Denmark can now look at the “sunny” side of things: Mostly associated with wind, the Scandinavian country has recently had a remarkable record when it comes to solar thermal energy, which is widely used for district heating. In March 2012, the Danish parliament set the ambitious target of a 35% share of renewable energies in the country’s energy consumption by 2020. Maybe the most radical measure to reach this aim was the ban of oil- and gas-fuelled heating systems in new buildings in January 2013. Another was the launch of the investment subsidy scheme Renewable Energies for Production Processes by the Danish Ministry of Climate, Energy and Building.
Since the beginning of August 2013, private enterprises have been able to secure grants from the state energy agency to make their manufacturing lines more environmentally friendly and switch from fossil fuels to renewables energies. Over the course of this year, the government has provided DKK 250 million (EUR 33.5 million) to implement these measures, a budget that will rise to DKK 500 million (EUR 67 million) each year between 2014 and 2020.
“In general, the scheme consists of three components,” Kristian Havskov Sørensen, Chief Adviser Energy Technology at the Danish Energy Agency, says. “It supports energy-efficient renovation, installing renewable energy systems for supplying industrial production processes, as well as connecting production plants to district heating. While we expect most of the projects to involve biomass, e.g., a company replacing coal by wood chips, other forms of renewable energies – such as wind power, photovoltaics and solar thermal energy – are also eligible for subsidies,” he explains. The maximum subsidy amount depends on what size and type of project is to be supported: While large enterprises can receive a maximum of 45% of the eligible costs for renewable energy projects, medium-sized companies can get 55% and small businesses 65% (see more details in the database of incentive programmes.
Havskov Sørensen believes that the new subsidy scheme for investments in energy savings and renewables should be as profitable as other investments in the private sector. He hopes that the scheme will create a new domestic market and a basis for expanding to other countries, as the budget also benefits R&D projects in new renewable technologies. The consultant hopes that the new scheme could help wean 25% of the Danish manufacturing and food industries off fossil fuels until 2020, considerably reducing fossil energy consumption and CO2 emissions.
Two and a half million households in Denmark have domestic heating installations and more than 63% of them are connected to the district heating network. “52% of Denmark’s district heating is green today,” Torben Øllegaard Sørensen, Press Officer at the Danish District Heating Association, says. Together with biomass, it is mainly solar thermal energy that can take the credit for this development, with forty-two large-scale solar district heating stations across the nation. “And more are to open over the next months,” Øllegaard Sørensen announces, adding that – like all energy companies and suppliers – the district heating utilities have also been obliged to reduce their conventional energy use each year.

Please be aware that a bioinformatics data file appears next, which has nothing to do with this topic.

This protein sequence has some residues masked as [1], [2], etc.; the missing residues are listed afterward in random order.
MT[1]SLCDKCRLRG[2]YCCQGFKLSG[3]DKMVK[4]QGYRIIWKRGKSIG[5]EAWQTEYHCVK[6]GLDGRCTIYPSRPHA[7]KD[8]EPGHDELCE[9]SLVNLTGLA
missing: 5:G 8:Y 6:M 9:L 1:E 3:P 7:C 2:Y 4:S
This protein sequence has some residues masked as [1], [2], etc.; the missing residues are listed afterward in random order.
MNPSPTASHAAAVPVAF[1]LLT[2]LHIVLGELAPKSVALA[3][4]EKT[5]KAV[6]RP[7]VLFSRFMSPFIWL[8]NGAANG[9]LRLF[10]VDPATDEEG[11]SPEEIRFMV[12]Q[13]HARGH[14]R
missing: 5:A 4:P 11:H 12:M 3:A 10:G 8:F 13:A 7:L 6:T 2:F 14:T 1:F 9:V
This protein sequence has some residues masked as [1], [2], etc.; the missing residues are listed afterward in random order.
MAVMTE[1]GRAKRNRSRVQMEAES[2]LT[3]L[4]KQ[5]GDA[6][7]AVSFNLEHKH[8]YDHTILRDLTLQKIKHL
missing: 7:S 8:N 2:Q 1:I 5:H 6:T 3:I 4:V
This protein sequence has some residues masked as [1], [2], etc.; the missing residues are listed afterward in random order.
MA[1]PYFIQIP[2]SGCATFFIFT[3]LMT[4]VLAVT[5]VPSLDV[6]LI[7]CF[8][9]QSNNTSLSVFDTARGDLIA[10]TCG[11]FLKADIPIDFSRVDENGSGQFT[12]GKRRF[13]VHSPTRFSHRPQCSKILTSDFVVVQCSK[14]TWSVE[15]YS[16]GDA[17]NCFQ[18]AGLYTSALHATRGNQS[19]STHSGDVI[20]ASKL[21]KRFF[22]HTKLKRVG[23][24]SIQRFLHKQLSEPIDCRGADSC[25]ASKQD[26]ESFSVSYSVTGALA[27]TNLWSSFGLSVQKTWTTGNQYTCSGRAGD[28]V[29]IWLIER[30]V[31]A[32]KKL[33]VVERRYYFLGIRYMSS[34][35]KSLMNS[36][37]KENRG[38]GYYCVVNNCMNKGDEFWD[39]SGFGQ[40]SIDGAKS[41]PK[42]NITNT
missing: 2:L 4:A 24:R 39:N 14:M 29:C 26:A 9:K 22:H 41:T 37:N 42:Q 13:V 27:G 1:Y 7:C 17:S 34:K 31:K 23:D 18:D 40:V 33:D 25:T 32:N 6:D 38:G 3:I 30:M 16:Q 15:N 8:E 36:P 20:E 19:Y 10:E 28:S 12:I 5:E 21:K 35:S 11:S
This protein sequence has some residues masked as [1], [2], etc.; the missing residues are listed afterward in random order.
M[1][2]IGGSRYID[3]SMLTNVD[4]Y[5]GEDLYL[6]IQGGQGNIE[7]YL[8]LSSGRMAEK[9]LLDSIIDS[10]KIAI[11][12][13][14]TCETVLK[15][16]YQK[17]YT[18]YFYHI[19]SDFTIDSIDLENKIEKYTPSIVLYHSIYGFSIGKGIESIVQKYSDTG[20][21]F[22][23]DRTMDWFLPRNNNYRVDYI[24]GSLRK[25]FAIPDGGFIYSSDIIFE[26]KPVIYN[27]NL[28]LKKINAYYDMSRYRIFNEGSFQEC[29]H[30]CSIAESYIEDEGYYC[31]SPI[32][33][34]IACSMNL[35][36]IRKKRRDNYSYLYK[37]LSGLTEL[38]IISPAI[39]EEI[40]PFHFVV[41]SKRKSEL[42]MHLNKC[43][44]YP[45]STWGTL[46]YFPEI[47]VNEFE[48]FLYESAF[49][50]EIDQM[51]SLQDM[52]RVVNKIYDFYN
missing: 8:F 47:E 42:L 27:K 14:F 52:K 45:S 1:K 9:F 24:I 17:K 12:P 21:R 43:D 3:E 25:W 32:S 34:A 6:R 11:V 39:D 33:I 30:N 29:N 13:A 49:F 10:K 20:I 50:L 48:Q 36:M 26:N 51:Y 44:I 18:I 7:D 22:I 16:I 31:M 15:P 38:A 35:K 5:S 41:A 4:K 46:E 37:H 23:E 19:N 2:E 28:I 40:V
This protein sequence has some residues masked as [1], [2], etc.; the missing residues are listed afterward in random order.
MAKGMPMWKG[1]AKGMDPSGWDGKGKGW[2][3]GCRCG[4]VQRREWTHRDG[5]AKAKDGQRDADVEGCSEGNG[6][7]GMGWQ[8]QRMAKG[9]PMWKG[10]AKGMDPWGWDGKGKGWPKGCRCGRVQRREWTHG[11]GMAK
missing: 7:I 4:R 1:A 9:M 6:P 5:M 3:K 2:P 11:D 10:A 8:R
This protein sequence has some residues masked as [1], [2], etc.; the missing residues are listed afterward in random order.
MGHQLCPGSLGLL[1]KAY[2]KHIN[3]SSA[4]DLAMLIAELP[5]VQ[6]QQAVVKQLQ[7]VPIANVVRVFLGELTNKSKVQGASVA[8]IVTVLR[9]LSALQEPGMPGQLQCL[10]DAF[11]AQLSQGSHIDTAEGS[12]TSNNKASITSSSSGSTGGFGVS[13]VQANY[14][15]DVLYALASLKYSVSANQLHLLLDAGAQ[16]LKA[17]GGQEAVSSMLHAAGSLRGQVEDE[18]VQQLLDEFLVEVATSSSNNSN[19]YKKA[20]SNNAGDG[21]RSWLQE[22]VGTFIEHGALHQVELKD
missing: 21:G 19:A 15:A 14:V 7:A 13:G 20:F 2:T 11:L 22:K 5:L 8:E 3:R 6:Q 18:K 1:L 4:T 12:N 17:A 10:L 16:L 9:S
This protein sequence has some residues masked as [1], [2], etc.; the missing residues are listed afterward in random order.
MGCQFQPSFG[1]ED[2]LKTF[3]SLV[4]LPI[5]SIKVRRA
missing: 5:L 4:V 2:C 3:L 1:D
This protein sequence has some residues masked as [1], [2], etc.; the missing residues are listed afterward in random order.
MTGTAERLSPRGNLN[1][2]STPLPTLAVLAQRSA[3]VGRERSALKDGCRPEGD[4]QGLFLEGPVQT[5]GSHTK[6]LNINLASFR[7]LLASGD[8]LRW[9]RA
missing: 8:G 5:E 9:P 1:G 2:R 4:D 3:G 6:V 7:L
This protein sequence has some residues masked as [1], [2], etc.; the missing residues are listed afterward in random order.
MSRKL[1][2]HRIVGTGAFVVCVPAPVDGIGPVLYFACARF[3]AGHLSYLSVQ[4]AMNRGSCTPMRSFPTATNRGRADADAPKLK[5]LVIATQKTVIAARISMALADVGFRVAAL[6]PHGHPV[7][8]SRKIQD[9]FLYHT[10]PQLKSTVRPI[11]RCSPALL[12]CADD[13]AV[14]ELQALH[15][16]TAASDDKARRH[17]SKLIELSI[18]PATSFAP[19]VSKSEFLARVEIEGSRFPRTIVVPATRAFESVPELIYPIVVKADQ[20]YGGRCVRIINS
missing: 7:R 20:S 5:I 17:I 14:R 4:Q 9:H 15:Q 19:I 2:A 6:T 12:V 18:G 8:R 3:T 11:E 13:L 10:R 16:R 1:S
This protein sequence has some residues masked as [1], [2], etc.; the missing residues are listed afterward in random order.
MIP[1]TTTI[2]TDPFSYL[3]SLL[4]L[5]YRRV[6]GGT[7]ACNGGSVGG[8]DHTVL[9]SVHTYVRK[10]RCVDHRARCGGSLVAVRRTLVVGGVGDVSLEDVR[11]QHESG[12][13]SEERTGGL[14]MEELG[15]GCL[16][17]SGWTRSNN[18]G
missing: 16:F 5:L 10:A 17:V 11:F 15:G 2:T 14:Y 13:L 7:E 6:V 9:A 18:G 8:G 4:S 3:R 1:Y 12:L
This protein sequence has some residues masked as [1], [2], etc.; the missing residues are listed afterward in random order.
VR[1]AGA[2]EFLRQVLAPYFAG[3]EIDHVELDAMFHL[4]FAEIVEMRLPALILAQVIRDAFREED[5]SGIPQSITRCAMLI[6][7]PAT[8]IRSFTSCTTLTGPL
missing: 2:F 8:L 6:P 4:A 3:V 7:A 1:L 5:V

“The smart thing is that when the sun is shining, you can store its energy in a water pit tank and later use it when people need energy for hot baths or radiators,” he says, refuting critics of renewable energies who have claimed repeatedly that green energy could hardly be stored. In Denmark, one can find some impressive examples to the contrary, with the biggest one being Marstal district heating, which is among the largest solar district heating systems in Europe. Initially, it was working with 18,300 m2 of solar thermal collectors and 10,340 m3 of heat pit storage, but has been expanded since 2010 in the frame of the Sunstore 4 project funded by the EU. Another 15,000 m2 big solar thermal collector field and a 75,000 m3 heat storage pit will be added until June next year.
At the Intersolar 2013 in Munich, Jan Erik Nielsen from Danish consulting company Solarkey gave a presentation on the success factors of solar thermal energy in Denmark. “Besides the long tradition of district heating, I consider the good price and performance of ground-mounted solar collectors together with high taxes on natural gas the decisive factors for the success of solar thermal energy in Denmark.” Simple solar district heating systems with solar fractions between 5 and 25 % are most widely spread, but Nielsen says that “improved storage technology makes higher shares and long-term storage cost-effective, too”.
Danish Ministry of Climate, Energy and Building: http://www.kebmin.dk/en
Danish Energy Agency: http://www.ens.dk/en
Danish District Heating Association: http://www.fjernvarmen.dk/Faneblade/OmOs.aspx?sc_lang=en
Marstal District Heating: http://www.solarmarstal.dk
Solarkey Int.: http://www.solarkey.dk